- b) ii) To determine whether sleep parameters or chronotype predict deterioration of neuropsychological performance, anxiety or depression. These analyses will include the 20K individuals with four-year longitudinal UK Biobank data and the entire UK Biobank cohort using HES data and, when available, Primary Care data. The analysis will control for relevant confounding variables including baseline mental health status.
- c) To determine whether genetic factors for dimensions of sleep (continuity, duration and chronotype) associate with specific measures of neuropsychological performance, brain structure and activity or mental health outcomes. This aim seeks to provide deeper understanding of our novel observation in the UK Biobank that there is significant genetic sharing between chronotype and educational attainment, with evening chronotype being causally related to increased years of education and seeks to test for a causal role of sleep in brain health.
Potential benefits of this research:
– The research is expected to highlight the importance of sleep/chronotype for psychological performance/health which could have important implications for public health policy/guidance and could have important long-term societal benefits.
– The research will assess whether genetic factors related to sleep parameters have a role in influencing neuropsychological performance, brain structure/function and mental health. These findings could help identify novel targets for therapeutic intervention to improve psychological health and well-being.
1b: The aim of this research is to better understand the associations and potential causal pathways linking sleep and/or chronotype with several common metabolic and inflammatory diseases that have major health, economic and societal impacts such as heart disease, diabetes, asthma and arthritis.
The study also aims to discover genes associated with sleep patterns and chronotype. This new knowledge will be used to explore whether sleep patterns and chronotype have a role in causing these diseases.
This research may guide the development of new treatments targeting sleep or the biological clock to prevent or treat cardiometabolic and chronic inflammatory diseases.
1c: We will relate the presence and severity of cardiometabolic and chronic inflammatory diseases to:
1. Sleep duration
2. Sleep disturbance (insomnia/waking)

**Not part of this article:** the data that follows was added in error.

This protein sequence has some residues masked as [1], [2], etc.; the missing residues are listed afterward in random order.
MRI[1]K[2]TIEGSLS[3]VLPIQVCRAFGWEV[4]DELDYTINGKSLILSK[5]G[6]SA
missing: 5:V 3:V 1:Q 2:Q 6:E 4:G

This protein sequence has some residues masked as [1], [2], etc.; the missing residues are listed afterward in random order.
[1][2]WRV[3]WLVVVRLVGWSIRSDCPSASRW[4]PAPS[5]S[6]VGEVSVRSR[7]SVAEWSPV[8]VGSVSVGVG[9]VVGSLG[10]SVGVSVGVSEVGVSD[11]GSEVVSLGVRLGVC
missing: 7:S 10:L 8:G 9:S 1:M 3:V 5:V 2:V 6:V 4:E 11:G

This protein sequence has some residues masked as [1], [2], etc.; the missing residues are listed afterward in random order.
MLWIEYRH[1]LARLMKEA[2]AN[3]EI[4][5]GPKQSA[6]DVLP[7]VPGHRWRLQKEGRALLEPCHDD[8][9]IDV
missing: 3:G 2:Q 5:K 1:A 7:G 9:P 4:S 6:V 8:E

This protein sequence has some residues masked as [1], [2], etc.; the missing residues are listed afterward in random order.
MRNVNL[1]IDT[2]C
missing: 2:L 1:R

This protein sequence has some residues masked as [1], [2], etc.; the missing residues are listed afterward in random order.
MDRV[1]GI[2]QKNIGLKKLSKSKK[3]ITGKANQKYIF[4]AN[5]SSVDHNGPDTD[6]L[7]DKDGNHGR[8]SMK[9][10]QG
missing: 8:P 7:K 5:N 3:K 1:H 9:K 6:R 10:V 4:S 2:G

3. Chronotype (morning/evening person)
4. Sleep apnoea symptoms (snoring/daytime sleepiness)
5. Shift work
Each analysis will control/stratify for the other factors listed (1-5).
Prospective studies will assess the temporal relationships between disorders of sleep/chronotype, shift work and common diseases.
Genome-wide association studies will aim to identify genes linked to sleep duration, disturbance and chronotype and Mendelian randomisation studies will explore causal relationships between these factors and the development of common diseases.
1d: Whole cohort: a) cross-sectional studies; b) the prospective study assessing incident cardiometabolic and inflammatory diseases; c) genome-wide association studies; d) Mendelian randomisation studies.
Individuals with accelerometer data: to relate to shift work, prevalent/incident disease, sleep/chronotype (questionnaire) and genotype (if adequately powered).
20,000 people assessed on two occasions over 4 years (including those with accelerometer data): assessing incident sleep disturbance and change in chronotype.
GWAS and Mendelian Randomisation studies: Primary analyses will be done when genotype data on 170K individuals is released and updated when data on the whole cohort is available and when imputation is complete.
Scope extension – October 2019
Proposed new scope
Our previous focus was on the “downstream” health consequences of disturbed sleep. For this project we would like to look “upstream” of sleep to understand the aetiology of sleep disturbance. We propose to assess the following exposures: early and adult stress events and genetic risk for insomnia. Outcomes will be objectively (actigraphy) and subjectively assessed sleep traits focussing on insomnia.
1) describe how Adverse Childhood Experiences (ACEs) and Stressful Life Events (SLEs) are related to objective and subjective sleep traits with sex/gender as a moderator.
3) perform a mediation/moderation analysis on the effect of ACEs and SLEs together to understand whether ACEs operate through SLEs (mediation), there is effect-modification by ACEs (moderation), or both (mediated moderation).
4) perform a gene by environment analysis in which objectively determined sleep traits are regressed on polygenic risk scores for insomnia in interaction with SLEs to assess effect modification.
5) perform a gene by environment analysis in which objective sleep parameters associated with insomnia (e.g. wake after sleep onset) and self-reported insomnia complaints are regressed on polygenic risk scores for short sleep in interaction with SLEs to assess effect modification.
Last updated Nov 1, 2019